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Report: Use of low-value health services high even during pandemic

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The use of peripheral catheters in patients with late-stage kidney disease costs more than $14,000 per incidence and has a high risk of actually harming patients.

During the first year of the global pandemic, medical consumers in Colorado received more than one million low-value healthcare services - diagnostic tests, screenings and treatments where the risk of harm outweighs any likely benefit to the patient.

Cari Frank, vice president for communications with the Center for Improving Value in HealthCare - the group behind a new report, said consumers and insurers paid $134 million for these services in 2020.

"Even in spite of COVID, when people weren't accessing health-care services the same way," said Frank, "we still saw high numbers of these low-value care services. And they cost a lot of money, both to the health plans and to the patient, and actually can cause harm to patients."

The most obvious example of low-value care is when providers prescribe opioids for acute back pain without first trying alternative medication - a remedy that comes with significant risk of addiction and even death.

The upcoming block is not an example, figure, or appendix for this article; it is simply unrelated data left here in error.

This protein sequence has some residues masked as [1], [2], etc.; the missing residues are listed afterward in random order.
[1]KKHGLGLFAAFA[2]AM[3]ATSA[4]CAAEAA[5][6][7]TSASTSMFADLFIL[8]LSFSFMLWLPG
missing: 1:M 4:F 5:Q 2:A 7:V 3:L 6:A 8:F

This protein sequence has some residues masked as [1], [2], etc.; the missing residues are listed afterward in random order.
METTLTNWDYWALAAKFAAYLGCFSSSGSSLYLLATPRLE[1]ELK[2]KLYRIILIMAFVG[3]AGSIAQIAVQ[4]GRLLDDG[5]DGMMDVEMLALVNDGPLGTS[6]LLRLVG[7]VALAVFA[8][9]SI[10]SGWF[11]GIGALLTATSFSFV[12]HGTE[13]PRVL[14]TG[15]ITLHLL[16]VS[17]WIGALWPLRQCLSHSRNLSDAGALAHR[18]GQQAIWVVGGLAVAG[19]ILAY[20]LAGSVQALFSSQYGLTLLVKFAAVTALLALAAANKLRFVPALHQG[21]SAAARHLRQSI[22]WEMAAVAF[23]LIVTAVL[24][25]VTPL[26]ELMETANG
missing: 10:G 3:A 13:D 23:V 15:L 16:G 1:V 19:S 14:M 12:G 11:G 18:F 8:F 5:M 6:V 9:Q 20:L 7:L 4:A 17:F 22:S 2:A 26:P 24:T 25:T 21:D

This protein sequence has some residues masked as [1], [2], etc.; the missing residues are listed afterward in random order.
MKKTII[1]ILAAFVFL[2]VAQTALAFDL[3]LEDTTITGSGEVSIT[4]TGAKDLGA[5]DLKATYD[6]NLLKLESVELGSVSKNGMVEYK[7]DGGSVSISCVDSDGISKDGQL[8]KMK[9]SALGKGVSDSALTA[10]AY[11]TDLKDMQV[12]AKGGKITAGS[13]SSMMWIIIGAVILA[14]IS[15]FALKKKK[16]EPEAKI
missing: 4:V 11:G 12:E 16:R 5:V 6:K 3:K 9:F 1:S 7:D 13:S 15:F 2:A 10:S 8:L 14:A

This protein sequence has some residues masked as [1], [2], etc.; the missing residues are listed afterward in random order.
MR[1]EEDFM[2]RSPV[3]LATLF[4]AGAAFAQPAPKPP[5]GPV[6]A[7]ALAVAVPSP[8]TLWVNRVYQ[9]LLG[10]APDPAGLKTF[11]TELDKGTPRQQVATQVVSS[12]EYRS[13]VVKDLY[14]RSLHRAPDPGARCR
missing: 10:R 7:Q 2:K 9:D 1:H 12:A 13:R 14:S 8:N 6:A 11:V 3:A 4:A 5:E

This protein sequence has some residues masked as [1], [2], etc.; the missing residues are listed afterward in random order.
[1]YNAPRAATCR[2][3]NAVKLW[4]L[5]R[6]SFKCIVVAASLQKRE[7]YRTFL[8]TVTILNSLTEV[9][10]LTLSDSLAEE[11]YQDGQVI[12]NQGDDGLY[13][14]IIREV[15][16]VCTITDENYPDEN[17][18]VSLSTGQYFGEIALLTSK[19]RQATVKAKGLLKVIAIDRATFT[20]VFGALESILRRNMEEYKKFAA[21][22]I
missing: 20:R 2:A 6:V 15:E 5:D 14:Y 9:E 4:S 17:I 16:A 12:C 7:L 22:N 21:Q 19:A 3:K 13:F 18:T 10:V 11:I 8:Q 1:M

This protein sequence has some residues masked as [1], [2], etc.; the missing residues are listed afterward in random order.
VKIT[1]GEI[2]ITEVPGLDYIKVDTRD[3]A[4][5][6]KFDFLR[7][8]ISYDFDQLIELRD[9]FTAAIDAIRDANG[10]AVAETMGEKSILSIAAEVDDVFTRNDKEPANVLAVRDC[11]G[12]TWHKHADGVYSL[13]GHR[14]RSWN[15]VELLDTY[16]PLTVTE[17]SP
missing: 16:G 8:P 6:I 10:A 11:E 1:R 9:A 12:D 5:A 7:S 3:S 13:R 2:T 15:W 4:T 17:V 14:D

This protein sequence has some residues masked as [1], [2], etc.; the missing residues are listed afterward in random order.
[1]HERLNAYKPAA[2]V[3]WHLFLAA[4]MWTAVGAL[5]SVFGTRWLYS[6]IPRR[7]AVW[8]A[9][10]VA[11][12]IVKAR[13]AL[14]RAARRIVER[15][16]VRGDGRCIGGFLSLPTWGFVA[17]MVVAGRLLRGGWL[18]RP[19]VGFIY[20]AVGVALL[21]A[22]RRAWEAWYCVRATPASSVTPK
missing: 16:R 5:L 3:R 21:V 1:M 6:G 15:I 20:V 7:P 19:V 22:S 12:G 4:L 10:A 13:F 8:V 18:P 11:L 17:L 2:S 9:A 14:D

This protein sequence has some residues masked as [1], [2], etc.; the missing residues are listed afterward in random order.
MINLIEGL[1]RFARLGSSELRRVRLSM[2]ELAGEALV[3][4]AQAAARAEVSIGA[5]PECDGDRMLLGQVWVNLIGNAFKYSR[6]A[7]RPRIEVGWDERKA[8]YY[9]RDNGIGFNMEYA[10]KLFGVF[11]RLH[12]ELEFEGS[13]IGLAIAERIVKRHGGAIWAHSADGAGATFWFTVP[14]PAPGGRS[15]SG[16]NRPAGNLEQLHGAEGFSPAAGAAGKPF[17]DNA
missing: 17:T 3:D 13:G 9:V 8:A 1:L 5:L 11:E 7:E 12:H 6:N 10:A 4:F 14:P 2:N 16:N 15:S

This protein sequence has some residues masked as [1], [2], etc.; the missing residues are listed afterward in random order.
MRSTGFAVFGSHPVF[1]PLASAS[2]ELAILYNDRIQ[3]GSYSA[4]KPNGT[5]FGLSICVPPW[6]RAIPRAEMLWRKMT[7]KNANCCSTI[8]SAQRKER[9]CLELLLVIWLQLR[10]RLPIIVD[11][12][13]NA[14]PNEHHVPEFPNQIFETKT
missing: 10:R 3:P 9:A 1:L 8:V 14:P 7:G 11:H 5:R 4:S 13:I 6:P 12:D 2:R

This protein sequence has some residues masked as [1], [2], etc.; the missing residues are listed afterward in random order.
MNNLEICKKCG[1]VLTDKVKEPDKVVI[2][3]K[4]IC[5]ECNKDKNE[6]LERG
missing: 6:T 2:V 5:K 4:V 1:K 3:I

Health providers across the nation, working with medical boards and other professional associations, have created a list and guidelines for low-value services through an initiative called Choosing Wisely.

Frank said getting the word out can help bring down overall health costs. She said many services now considered low-value care were considered best practices at one time.

"A lot of things are just, historically, the way the provider has treated patients," said Frank. "And it takes a while when the guidelines change, for there to be an actual adoption of the guidelines."

The average cost for low-value services is $130 - but some, including peripheral catheters for patients with late-stage kidney disease, cost more than $14,000 per incidence.

Frank noted that every patient is different, and some procedures flagged as low-value may actually be the right course for patients.

"There might be family history, or there might be medical history where they have tried some other alternative," said Frank. "So there still needs to be that kind of communication between the provider and the patient."